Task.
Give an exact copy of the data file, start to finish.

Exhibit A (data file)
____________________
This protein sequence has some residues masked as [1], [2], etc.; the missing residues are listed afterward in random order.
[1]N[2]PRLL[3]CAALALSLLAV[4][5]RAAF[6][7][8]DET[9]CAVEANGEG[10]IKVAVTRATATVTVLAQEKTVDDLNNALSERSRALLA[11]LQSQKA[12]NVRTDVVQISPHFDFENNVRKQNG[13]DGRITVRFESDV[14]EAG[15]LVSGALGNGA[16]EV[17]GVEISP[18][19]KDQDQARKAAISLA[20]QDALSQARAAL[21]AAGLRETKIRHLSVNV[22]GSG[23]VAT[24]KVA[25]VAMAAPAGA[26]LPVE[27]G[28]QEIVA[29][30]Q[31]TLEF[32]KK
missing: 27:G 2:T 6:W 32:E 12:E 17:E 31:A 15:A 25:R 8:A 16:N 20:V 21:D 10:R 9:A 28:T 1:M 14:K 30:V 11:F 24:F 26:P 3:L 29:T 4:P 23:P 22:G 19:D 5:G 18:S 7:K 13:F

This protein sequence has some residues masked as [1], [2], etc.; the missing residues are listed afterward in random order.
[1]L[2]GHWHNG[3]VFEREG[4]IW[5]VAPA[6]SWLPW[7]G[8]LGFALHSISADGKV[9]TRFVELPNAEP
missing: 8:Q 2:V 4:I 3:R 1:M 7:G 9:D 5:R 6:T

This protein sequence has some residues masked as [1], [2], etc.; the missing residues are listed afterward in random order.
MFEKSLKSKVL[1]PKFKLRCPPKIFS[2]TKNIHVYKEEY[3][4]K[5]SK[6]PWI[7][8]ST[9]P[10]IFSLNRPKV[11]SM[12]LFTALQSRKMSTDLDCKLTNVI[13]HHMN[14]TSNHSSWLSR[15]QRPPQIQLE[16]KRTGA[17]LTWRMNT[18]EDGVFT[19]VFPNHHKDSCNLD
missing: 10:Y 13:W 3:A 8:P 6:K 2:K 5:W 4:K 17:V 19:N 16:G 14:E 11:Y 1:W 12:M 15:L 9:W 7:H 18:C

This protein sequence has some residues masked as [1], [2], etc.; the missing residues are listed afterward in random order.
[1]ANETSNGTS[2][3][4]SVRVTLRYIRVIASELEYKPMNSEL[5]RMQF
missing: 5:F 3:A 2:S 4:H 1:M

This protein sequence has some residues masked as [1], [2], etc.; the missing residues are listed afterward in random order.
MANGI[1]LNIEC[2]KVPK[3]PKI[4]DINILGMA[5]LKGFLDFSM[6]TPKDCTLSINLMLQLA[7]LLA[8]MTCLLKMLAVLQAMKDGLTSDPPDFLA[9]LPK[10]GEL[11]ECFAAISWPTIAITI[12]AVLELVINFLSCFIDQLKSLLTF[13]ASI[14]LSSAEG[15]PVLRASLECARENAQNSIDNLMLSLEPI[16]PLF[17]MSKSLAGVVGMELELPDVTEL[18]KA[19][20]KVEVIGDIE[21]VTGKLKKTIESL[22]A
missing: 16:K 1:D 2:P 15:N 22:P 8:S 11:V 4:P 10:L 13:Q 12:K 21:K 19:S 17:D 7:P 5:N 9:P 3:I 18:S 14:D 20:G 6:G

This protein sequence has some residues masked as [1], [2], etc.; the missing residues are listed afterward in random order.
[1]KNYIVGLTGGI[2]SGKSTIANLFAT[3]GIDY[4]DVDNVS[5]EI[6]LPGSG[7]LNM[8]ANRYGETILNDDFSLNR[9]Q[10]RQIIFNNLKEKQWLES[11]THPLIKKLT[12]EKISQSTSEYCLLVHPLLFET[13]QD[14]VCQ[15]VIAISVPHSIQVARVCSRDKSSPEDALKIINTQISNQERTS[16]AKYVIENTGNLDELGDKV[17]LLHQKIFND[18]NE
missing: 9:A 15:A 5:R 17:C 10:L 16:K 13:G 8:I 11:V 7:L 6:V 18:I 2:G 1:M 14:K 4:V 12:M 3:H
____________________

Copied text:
This protein sequence has some residues masked as [1], [2], etc.; the missing residues are listed afterward in random order.
[1]N[2]PRLL[3]CAALALSLLAV[4][5]RAAF[6][7][8]DET[9]CAVEANGEG[10]IKVAVTRATATVTVLAQEKTVDDLNNALSERSRALLA[11]LQSQKA[12]NVRTDVVQISPHFDFENNVRKQNG[13]DGRITVRFESDV[14]EAG[15]LVSGALGNGA[16]EV[17]GVEISP[18][19]KDQDQARKAAISLA[20]QDALSQARAAL[21]AAGLRETKIRHLSVNV[22]GSG[23]VAT[24]KVA[25]VAMAAPAGA[26]LPVE[27]G[28]QEIVA[29][30]Q[31]TLEF[32]KK
missing: 27:G 2:T 6:W 32:E 12:E 17:E 31:A 15:A 25:R 8:A 16:N 20:V 21:D 10:R 9:A 28:T 1:M 14:K 30:V 11:F 24:F 26:P 3:L 29:T 4:P 23:P 22:G 19:D 5:G 18:S 7:K 13:F

This protein sequence has some residues masked as [1], [2], etc.; the missing residues are listed afterward in random order.
[1]L[2]GHWHNG[3]VFEREG[4]IW[5]VAPA[6]SWLPW[7]G[8]LGFALHSISADGKV[9]TRFVELPNAEP
missing: 8:Q 2:V 4:I 3:R 1:M 7:G 9:D 5:R 6:T

This protein sequence has some residues masked as [1], [2], etc.; the missing residues are listed afterward in random order.
MFEKSLKSKVL[1]PKFKLRCPPKIFS[2]TKNIHVYKEEY[3][4]K[5]SK[6]PWI[7][8]ST[9]P[10]IFSLNRPKV[11]SM[12]LFTALQSRKMSTDLDCKLTNVI[13]HHMN[14]TSNHSSWLSR[15]QRPPQIQLE[16]KRTGA[17]LTWRMNT[18]EDGVFT[19]VFPNHHKDSCNLD
missing: 10:Y 13:W 3:A 8:P 6:K 2:K 5:W 4:K 17:V 19:N 16:G 14:E 11:Y 1:W 12:M 15:L 9:W 7:H 18:C

This protein sequence has some residues masked as [1], [2], etc.; the missing residues are listed afterward in random order.
[1]ANETSNGTS[2][3][4]SVRVTLRYIRVIASELEYKPMNSEL[5]RMQF
missing: 5:F 3:A 2:S 4:H 1:M

This protein sequence has some residues masked as [1], [2], etc.; the missing residues are listed afterward in random order.
MANGI[1]LNIEC[2]KVPK[3]PKI[4]DINILGMA[5]LKGFLDFSM[6]TPKDCTLSINLMLQLA[7]LLA[8]MTCLLKMLAVLQAMKDGLTSDPPDFLA[9]LPK[10]GEL[11]ECFAAISWPTIAITI[12]AVLELVINFLSCFIDQLKSLLTF[13]ASI[14]LSSAEG[15]PVLRASLECARENAQNSIDNLMLSLEPI[16]PLF[17]MSKSLAGVVGMELELPDVTEL[18]KA[19][20]KVEVIGDIE[21]VTGKLKKTIESL[22]A
missing: 16:K 1:D 2:P 15:N 22:P 8:S 11:V 4:P 10:L 13:Q 12:K 21:K 19:S 17:D 7:P 5:N 9:P 3:I 18:S 14:D 20:G 6:G

This protein sequence has some residues masked as [1], [2], etc.; the missing residues are listed afterward in random order.
[1]KNYIVGLTGGI[2]SGKSTIANLFAT[3]GIDY[4]DVDNVS[5]EI[6]LPGSG[7]LNM[8]ANRYGETILNDDFSLNR[9]Q[10]RQIIFNNLKEKQWLES[11]THPLIKKLT[12]EKISQSTSEYCLLVHPLLFET[13]QD[14]VCQ[15]VIAISVPHSIQVARVCSRDKSSPEDALKIINTQISNQERTS[16]AKYVIENTGNLDELGDKV[17]LLHQKIFND[18]NE
missing: 9:A 15:A 5:R 17:C 10:L 16:K 13:G 8:I 11:V 7:L 6:V 18:I 2:G 1:M 14:K 4:V 12:M 3:H